A seemingly random collection of albums with the piano as the main instrument…
OTTO A. TOTLAND – PINÔ
Half of Deaf Center. Also half of Nest. More introduction to the intricate piano sounds of Otto A. Totland should hardly be needed.
“Pinô” is his first full featured solo-album, packed in a beautiful gold-embossed hardcover sleeve that perfectly matches the music it contains: atmospheric, calm, intimate.
The music was recorded in Nils Frahm’s (Durton) studio on a squeaky piano with a soft, velvety sound. The intimacy is enhanced by bringing the environmental sounds up front in the recording.
You can hear the sounds of birds outside, Nils walking around (dropping things and coughing), and other sounds that most other recording engineers would usually try to avoid ending up into the recording. You can also clearly hear the piano mechanism at work, too.
In his recent interview with Headphone Commute, Otto Totland explains there are three types of pieces on “Pinô”: “Composed (Steps, Pinô, Julie) – they could be sheet music. I play them similar every time. Improvised (Seveen, Bluss, Âust). I had not played them before. What you hear is the first time. Piano ambient (Open, Aquet, Flomé). For airy breaks between the more melodic pieces.”
With the combination of these tracks and the sound recording decisions, “Pinô” feels as if Otto is performing an impromptu concert, just for you, in your own living room. And that’s definitely nót something you want to miss.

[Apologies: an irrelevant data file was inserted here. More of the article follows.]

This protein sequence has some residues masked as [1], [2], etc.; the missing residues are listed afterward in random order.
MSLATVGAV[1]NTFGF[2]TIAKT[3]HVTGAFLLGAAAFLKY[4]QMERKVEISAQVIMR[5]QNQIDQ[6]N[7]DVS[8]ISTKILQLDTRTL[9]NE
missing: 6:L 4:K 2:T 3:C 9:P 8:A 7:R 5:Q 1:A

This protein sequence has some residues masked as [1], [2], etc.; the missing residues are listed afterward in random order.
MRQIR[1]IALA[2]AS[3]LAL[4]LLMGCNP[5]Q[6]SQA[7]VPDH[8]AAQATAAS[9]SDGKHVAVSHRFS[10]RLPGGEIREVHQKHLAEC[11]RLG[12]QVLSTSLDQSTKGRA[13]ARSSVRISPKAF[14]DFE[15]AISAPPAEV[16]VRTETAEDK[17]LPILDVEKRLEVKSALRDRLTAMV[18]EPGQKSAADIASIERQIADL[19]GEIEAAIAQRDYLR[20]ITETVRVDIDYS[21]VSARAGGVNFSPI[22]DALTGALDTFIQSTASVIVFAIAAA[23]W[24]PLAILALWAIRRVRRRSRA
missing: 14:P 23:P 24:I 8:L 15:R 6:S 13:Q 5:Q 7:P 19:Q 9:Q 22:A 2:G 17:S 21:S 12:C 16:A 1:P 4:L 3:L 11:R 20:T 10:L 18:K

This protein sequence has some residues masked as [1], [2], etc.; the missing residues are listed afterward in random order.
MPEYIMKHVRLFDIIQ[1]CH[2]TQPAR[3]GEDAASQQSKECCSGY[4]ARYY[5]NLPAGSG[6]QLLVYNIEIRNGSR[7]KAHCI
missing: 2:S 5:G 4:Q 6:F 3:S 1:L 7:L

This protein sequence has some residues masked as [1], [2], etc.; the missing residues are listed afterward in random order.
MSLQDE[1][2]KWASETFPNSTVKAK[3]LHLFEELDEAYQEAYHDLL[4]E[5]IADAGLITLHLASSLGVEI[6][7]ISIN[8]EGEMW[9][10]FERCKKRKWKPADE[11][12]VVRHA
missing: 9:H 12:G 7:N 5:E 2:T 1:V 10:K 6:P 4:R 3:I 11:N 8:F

Otto A. Totland – Solêr
MONOCHROMIE – WINTER
Played directly after each other, this album presents some radically different choices: the piano sound is bright and immaculately recorded, the music more extrovert and frisky, its repeating minimalism obviously inspired by piano works of Philip Glass.
The album title may be “Winter”, but the fiercely hammered notes and jubilant themes are more like the fresh air of Spring, or the brightness of Summer.
While Otto Totland advises to play his album on ‘soft’ volume, Monochromie’s “Winter” can best be enjoyed at a louder volume.
It’ll make you forget that winter is usually a cold season.
3+ – KAZESARAI
While the piano is the main instrument, it is not a solo instrument on this album. It is embedded with field recordings, subtle electronics and string instruments. 3+ (or Three Plus) is Masahi Shiraishi from Japan, and his style sometimes loosely reminded me of the early piano works of Ryuichi Sakamoto (in fact at one moment I thought I heard a reference to the “Merry Christmas, Mr. Lawrence” theme).
“A somewhat minimalistic, electronically treated piano based journey into a fantasy landscape of gently rustling bamboo and reeds…flowing rivers… and mountainous mists.”
As with all their releases, Time Released Sound will release this title in two different editions: a Deluxe Edition of 80 (price yet unknown), and a digipak edition of 200. At the time of writing the release date is unknown, but it will be soon.
3+ – Lunar Eclipse – Gessyoku (piano version)
FEDERICO ALBANESE – THE HOUSEBOAT AND THE MOON
Born in Milan but currently residing in Berlin, Federico Albanese‘s musical history as “one of the leading figures of Milan’s underground scene” has taught him a wide array of styles.
This is his debut album, for which “He found a place, an imaginary place, where, whenever he wanted to, he could jump on and just float away, traveling across memories and imagination.”
The 13 compositions are completed with electronics, live recordings, strings and homemade instruments. The all have a lovely, contemplative, and somewhat innocent feel – which makes this album the most accessible album of the four mentioned here.
Release date: february, 28
Federico Albanese – Disclosed